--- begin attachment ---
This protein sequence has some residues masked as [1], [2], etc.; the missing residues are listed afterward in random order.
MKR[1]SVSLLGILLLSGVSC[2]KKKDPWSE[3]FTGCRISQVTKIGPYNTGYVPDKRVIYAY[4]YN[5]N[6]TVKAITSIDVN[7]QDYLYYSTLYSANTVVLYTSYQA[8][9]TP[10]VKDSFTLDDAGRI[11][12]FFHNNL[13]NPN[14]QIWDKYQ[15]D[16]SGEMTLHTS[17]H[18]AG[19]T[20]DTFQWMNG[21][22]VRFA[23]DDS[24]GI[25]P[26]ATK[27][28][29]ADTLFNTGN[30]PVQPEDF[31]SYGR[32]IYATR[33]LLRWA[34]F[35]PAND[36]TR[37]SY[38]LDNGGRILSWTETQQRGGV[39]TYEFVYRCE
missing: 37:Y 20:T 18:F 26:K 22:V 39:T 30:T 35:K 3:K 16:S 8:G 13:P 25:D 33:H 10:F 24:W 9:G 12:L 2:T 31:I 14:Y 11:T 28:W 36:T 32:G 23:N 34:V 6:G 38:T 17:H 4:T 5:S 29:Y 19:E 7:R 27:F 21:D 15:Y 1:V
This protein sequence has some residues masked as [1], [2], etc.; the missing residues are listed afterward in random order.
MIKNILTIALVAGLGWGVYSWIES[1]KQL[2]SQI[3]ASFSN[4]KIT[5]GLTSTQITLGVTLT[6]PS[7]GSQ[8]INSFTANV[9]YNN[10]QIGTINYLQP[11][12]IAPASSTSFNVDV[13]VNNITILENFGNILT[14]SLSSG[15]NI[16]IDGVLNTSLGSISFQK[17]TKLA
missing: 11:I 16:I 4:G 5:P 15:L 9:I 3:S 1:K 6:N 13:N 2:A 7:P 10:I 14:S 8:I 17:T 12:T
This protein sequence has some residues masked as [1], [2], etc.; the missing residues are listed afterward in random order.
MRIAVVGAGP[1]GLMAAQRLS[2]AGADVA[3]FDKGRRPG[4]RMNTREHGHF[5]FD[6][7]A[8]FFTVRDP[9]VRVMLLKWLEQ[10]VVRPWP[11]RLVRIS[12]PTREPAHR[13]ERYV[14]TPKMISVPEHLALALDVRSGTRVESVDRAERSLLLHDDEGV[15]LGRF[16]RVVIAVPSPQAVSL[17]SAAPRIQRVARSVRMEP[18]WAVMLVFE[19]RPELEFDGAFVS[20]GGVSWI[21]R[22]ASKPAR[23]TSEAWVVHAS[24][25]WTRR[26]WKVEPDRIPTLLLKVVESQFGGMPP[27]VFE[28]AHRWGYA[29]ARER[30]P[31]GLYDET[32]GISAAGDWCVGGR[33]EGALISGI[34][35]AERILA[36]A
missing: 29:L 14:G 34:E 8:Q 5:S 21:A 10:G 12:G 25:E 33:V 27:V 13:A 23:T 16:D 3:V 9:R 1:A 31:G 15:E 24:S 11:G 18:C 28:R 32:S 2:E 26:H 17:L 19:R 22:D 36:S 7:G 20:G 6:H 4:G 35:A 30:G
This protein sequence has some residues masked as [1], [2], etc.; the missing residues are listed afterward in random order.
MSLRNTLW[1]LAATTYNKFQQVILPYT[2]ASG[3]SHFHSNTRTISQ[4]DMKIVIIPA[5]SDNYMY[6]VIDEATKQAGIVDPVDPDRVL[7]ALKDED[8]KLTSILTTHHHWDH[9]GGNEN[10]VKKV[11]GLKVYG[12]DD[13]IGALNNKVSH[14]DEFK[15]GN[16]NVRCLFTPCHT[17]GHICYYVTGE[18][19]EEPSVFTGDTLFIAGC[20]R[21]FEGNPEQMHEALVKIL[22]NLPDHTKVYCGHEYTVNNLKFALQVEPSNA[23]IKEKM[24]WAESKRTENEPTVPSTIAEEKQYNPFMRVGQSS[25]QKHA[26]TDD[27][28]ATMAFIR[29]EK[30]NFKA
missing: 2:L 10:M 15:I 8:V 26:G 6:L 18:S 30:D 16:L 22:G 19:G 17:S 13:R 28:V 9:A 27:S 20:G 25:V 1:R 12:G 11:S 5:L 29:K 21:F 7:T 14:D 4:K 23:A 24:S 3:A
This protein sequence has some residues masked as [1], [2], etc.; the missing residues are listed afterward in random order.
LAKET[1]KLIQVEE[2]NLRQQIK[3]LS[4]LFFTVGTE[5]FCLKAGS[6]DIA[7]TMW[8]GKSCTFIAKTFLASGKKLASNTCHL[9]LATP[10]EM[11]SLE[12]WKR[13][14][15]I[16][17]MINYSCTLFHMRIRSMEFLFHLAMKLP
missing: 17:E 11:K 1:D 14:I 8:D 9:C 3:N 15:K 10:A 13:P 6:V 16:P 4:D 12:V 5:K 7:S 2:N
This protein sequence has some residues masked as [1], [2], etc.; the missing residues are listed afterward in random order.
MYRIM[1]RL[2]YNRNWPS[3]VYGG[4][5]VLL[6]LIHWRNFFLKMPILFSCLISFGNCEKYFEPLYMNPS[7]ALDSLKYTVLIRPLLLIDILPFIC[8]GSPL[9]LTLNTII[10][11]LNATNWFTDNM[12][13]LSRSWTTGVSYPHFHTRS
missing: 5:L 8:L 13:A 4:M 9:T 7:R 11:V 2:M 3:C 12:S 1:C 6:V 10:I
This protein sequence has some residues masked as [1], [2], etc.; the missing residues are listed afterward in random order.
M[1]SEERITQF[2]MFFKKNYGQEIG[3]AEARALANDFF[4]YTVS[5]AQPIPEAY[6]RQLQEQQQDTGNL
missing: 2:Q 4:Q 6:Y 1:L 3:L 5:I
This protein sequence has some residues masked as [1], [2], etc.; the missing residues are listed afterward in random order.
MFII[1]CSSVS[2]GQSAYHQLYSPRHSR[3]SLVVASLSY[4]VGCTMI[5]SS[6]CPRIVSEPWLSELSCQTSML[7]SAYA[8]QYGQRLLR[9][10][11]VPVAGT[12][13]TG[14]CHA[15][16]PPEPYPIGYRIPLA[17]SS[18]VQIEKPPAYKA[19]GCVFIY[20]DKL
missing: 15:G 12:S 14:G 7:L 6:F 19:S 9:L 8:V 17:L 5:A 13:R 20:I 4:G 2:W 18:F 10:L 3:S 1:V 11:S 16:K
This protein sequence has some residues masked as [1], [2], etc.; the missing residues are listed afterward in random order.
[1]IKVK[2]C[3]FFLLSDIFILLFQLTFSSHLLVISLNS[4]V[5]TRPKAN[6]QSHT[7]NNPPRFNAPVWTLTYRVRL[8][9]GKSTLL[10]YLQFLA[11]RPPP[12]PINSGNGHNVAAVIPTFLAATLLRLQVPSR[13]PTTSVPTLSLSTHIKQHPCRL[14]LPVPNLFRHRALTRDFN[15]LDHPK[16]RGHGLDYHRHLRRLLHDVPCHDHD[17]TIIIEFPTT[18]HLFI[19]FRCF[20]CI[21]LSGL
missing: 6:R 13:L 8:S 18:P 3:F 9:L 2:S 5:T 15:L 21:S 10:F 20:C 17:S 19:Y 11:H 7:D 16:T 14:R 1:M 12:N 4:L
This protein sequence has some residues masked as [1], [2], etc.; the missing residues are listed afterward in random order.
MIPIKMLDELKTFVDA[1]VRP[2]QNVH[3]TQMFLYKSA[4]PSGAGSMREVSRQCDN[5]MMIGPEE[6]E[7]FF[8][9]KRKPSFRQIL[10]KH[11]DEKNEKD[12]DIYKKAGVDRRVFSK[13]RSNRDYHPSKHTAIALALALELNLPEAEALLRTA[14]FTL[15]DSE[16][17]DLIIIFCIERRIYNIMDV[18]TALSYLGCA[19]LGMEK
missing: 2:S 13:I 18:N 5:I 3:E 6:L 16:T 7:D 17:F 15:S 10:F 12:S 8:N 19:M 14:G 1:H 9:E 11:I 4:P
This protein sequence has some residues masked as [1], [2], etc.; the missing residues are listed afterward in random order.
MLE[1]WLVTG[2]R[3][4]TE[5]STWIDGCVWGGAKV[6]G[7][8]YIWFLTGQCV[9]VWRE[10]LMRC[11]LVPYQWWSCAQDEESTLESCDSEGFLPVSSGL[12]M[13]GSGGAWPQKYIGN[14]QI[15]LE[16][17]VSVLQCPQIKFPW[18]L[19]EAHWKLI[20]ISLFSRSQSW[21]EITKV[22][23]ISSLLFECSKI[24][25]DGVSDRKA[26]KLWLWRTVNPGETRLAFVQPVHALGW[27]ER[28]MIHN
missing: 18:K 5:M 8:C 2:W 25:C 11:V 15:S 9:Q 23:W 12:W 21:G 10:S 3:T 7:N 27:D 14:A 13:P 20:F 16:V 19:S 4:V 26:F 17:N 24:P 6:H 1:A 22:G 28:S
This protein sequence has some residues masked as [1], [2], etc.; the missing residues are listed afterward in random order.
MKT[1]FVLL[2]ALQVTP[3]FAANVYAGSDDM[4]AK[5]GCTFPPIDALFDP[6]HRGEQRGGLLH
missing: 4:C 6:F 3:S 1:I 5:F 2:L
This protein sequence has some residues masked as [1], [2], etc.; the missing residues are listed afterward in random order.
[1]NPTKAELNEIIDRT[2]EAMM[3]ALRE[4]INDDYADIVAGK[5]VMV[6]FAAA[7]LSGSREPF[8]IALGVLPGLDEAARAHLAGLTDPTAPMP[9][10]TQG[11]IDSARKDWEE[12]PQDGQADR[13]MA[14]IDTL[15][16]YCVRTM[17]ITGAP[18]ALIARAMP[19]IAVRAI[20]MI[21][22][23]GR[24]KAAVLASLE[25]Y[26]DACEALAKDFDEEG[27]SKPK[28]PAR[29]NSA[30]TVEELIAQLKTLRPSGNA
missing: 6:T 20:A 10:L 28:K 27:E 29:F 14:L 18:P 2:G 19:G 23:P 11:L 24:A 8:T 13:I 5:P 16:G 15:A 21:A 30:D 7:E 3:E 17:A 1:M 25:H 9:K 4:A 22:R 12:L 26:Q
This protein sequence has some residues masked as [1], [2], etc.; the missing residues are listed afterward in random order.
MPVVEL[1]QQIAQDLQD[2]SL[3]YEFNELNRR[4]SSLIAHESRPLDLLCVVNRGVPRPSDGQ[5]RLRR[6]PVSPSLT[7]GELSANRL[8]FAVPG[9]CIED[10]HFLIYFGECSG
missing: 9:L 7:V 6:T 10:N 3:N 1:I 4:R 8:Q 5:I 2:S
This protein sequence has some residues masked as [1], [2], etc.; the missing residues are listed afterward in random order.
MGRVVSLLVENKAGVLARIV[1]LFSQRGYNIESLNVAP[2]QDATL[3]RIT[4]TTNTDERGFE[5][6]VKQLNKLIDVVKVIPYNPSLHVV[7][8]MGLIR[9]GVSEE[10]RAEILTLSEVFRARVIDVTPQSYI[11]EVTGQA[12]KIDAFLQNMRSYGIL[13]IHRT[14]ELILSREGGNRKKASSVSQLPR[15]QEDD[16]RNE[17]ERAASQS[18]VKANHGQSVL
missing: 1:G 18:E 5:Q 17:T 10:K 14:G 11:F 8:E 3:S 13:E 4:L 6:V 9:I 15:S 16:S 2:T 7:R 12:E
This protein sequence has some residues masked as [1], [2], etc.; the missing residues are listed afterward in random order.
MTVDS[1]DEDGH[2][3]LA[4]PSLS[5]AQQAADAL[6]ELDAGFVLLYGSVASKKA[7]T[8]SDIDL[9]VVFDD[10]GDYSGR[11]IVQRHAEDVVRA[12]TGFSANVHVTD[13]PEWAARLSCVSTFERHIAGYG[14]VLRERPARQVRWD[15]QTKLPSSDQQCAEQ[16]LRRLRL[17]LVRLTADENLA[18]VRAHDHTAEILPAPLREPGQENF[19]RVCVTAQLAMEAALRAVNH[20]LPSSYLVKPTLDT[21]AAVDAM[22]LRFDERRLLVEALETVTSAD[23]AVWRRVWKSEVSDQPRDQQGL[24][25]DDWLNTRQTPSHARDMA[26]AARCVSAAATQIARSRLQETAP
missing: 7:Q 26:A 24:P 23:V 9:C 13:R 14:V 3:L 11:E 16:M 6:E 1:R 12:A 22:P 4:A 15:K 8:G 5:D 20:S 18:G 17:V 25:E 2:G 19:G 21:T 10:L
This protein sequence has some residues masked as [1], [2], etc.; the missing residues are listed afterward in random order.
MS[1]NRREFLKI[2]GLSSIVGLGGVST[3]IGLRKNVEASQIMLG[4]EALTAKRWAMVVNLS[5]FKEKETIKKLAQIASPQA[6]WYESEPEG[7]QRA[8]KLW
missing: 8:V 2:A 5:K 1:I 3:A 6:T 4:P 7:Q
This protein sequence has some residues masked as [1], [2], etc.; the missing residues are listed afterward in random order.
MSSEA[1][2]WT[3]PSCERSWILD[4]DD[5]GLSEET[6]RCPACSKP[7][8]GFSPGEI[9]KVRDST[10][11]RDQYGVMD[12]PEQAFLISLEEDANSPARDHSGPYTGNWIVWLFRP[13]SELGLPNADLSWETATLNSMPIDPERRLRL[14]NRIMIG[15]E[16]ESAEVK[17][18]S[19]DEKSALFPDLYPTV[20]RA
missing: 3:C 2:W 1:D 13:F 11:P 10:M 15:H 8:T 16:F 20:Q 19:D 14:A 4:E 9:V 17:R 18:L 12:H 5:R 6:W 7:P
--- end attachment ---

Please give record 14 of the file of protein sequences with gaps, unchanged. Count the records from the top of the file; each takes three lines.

This protein sequence has some residues masked as [1], [2], etc.; the missing residues are listed afterward in random order.
MPVVEL[1]QQIAQDLQD[2]SL[3]YEFNELNRR[4]SSLIAHESRPLDLLCVVNRGVPRPSDGQ[5]RLRR[6]PVSPSLT[7]GELSANRL[8]FAVPG[9]CIED[10]HFLIYFGECSG
missing: 9:L 7:V 6:T 10:N 3:N 1:I 4:R 8:Q 5:I 2:S